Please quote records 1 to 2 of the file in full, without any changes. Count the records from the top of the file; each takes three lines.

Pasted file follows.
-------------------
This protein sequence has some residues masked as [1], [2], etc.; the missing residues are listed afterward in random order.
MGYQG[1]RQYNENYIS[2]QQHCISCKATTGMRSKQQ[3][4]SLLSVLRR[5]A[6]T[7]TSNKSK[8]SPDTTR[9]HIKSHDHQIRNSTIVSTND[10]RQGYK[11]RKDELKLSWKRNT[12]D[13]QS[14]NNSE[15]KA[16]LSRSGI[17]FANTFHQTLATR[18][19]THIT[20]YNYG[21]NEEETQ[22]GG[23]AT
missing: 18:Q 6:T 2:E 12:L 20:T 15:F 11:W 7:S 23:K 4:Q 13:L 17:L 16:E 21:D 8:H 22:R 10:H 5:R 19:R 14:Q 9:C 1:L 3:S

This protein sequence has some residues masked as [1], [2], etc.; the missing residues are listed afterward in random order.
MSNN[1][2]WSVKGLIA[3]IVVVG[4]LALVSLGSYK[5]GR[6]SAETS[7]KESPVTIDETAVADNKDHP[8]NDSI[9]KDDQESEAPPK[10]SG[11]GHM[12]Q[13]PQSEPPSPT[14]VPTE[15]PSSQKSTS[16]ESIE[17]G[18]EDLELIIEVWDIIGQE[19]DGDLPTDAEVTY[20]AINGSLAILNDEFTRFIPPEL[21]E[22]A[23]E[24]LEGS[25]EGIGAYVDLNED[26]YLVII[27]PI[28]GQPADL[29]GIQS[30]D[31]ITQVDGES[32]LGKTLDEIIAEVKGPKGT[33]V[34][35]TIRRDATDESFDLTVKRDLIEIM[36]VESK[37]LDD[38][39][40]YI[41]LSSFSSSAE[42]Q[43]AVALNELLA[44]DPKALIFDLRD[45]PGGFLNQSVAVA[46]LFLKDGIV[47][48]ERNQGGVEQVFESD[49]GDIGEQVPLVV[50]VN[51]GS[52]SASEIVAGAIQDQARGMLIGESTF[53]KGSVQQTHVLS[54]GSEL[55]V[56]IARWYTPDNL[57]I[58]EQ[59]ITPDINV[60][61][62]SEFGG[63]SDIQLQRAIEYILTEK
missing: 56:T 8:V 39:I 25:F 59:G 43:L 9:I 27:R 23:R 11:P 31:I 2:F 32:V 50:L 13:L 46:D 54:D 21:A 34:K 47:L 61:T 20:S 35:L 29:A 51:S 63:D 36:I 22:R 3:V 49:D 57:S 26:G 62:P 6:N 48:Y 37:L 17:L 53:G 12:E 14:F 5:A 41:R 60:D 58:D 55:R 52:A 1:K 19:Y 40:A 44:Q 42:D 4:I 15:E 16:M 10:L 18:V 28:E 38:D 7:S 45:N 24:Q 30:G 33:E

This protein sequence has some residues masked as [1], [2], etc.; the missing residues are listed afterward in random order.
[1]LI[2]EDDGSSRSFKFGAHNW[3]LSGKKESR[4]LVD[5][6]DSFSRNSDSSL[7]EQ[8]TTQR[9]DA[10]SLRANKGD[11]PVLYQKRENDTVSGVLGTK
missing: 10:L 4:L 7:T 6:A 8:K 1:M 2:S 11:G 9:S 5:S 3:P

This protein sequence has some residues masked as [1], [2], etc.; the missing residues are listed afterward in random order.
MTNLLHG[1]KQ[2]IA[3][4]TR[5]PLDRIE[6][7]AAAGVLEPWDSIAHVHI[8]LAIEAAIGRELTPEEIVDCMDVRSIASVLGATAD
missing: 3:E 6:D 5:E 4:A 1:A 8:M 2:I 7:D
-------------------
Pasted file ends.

This protein sequence has some residues masked as [1], [2], etc.; the missing residues are listed afterward in random order.
MGYQG[1]RQYNENYIS[2]QQHCISCKATTGMRSKQQ[3][4]SLLSVLRR[5]A[6]T[7]TSNKSK[8]SPDTTR[9]HIKSHDHQIRNSTIVSTND[10]RQGYK[11]RKDELKLSWKRNT[12]D[13]QS[14]NNSE[15]KA[16]LSRSGI[17]FANTFHQTLATR[18][19]THIT[20]YNYG[21]NEEETQ[22]GG[23]AT
missing: 18:Q 6:T 2:E 12:L 20:T 15:F 11:W 7:S 23:K 4:Q 13:L 17:L 16:E 21:D 8:H 22:R 10:H 5:R 19:R 14:Q 9:C 1:L 3:S

This protein sequence has some residues masked as [1], [2], etc.; the missing residues are listed afterward in random order.
MSNN[1][2]WSVKGLIA[3]IVVVG[4]LALVSLGSYK[5]GR[6]SAETS[7]KESPVTIDETAVADNKDHP[8]NDSI[9]KDDQESEAPPK[10]SG[11]GHM[12]Q[13]PQSEPPSPT[14]VPTE[15]PSSQKSTS[16]ESIE[17]G[18]EDLELIIEVWDIIGQE[19]DGDLPTDAEVTY[20]AINGSLAILNDEFTRFIPPEL[21]E[22]A[23]E[24]LEGS[25]EGIGAYVDLNED[26]YLVII[27]PI[28]GQPADL[29]GIQS[30]D[31]ITQVDGES[32]LGKTLDEIIAEVKGPKGT[33]V[34][35]TIRRDATDESFDLTVKRDLIEIM[36]VESK[37]LDD[38][39][40]YI[41]LSSFSSSAE[42]Q[43]AVALNELLA[44]DPKALIFDLRD[45]PGGFLNQSVAVA[46]LFLKDGIV[47][48]ERNQGGVEQVFESD[49]GDIGEQVPLVV[50]VN[51]GS[52]SASEIVAGAIQDQARGMLIGESTF[53]KGSVQQTHVLS[54]GSEL[55]V[56]IARWYTPDNL[57]I[58]EQ[59]ITPDINV[60][61][62]SEFGG[63]SDIQLQRAIEYILTEK
missing: 56:T 8:V 39:I 25:F 59:G 43:L 9:I 27:R 23:R 11:P 31:I 2:F 32:V 50:L 13:L 46:D 54:D 21:A 34:K 47:L 61:T 20:S 35:L 29:A 51:S 63:D 36:I 22:R 3:V 49:D 57:S 26:G 62:P 6:N 48:Y 37:L 17:L 53:G 12:E 14:F 5:A 41:R 60:D 58:D 55:R 52:A 1:K 19:Y 40:A 44:Q 42:D 4:I 15:E 16:M 10:L 18:V 28:E 38:D 7:S 45:N 24:Q 30:G 33:E